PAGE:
When my husband and I purchased our first home, he only had one non-negotiable: the yard had to be big enough--and have enough sunlight--to nurture a garden. When we finally put down a down payment, our new home had space enough, but he continued to fret about its lack of direct sunlight. There were patches that received light all day, but most of the yard was covered with pecan and pear trees, giving the yard no more than a few hours of direct sunlight a day.
When an arborist came to check the health of our various trees, I had to ask: "Do you think we'll ever be able to grow vegetables back here without eight hours of direct sunlight?" He laughed somewhat ominously and said, "With summers as hot as these, I think soon you won't be able to grow anything with that much sunlight."
Although we remained unable to grow many summer fruits such as tomatoes, okra, and sweet peppers without access to ample sunlight, we were pleased to find that many vegetables can, in fact, thrive without full sunlight--especially in the heat-ravaged American South.
However, when gardening in partial shade, there are a few key rules to remember. Less light means more moisture, which in turn means a higher chance of disease and pests. Keeping this in mind, be sure to give shade tolerant vegetables more space than their high-sun neighbors. Water them less often, and, if possible, first thing in the morning to allow the most light and heat penetration throughout the day. And you must remain extra-vigilant about pests, especially moisture-loving snails and slugs.
Through trial and error we were able to conclude which vegetables and herbs to plant, including some of our favorite.
Known as a cool weather crop, primarily planted and harvested in the early spring and late fall, kale struggles to thrive as soon as temperatures begin to rise. If it doesn't wither, too much sunlight--and the heat that comes with it--can cause the edible leaves to become tough and bitter. Planting kale in a shaded garden bed can help to extend the production of this cruciferous vegetable, while also promoting its best textural attributes. Dinosaur kale and and curly kale are two common cultivars, but gardeners with more adventurous tastes may try Russian red kale.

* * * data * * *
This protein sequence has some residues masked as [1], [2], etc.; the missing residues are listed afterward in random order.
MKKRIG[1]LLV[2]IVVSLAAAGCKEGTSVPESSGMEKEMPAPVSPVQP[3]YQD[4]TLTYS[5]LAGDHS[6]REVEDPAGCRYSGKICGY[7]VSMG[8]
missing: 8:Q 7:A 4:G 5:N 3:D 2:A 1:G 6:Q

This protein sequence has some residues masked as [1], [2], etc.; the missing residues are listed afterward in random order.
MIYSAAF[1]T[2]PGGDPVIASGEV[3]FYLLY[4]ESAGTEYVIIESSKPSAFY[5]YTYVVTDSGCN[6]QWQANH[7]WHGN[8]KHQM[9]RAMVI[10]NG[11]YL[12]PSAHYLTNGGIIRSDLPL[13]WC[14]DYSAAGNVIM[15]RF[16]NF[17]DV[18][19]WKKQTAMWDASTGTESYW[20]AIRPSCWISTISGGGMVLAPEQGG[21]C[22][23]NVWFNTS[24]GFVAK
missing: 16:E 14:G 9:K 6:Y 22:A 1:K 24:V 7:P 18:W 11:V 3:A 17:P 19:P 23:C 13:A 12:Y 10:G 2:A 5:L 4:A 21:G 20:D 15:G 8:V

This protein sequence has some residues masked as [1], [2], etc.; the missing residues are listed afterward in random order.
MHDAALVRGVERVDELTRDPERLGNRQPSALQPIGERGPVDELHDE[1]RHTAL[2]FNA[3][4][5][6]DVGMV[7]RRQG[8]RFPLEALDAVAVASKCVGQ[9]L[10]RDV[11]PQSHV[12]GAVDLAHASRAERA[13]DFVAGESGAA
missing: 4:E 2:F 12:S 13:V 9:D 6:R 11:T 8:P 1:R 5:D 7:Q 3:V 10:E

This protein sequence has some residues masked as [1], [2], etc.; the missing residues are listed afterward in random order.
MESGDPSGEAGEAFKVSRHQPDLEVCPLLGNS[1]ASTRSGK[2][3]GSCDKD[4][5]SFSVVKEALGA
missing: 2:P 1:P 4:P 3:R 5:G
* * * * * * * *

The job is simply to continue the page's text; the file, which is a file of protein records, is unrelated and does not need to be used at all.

Although many will tell you that broccoli grows best in full sun, the same light that can make your vegetables big and tall can also created untimely bolting. Bolting, when the broccoli florets begin to flower before harvest, leaves you with mealy, often inedible heads. So, if trying to grow broccoli in warmer spring or summer months, growing broccoli in partial shade can help extend the life of your broccoli, and make sure the vegetables of your labors can reach your kitchen in their most delicious form!
Leeks are deeply flavorful allium--the same plant family that garlic and onions come from--but, unlike garlic and onions, they do not grow from a bulb, which typically requires significantly more sunlight to thrive. With their shallow root systems, they require a moist environment, easily obtained in a shaded part of your garden. Just make sure to plant them at least six inches apart.
I tend to think of herbs as deeply sunlight needy, and many are, including basil and rosemary. So if you find yourself with a small, shaded corner of your garden that you're not sure what to do with, try planting a more vigorous herb, especially one that will easily fry in the long summer days. I would recommend starting with thyme, cilantro, or mint. Always remember--if something dies this year, you're just learning what to plant, and where to plant it for next year. ?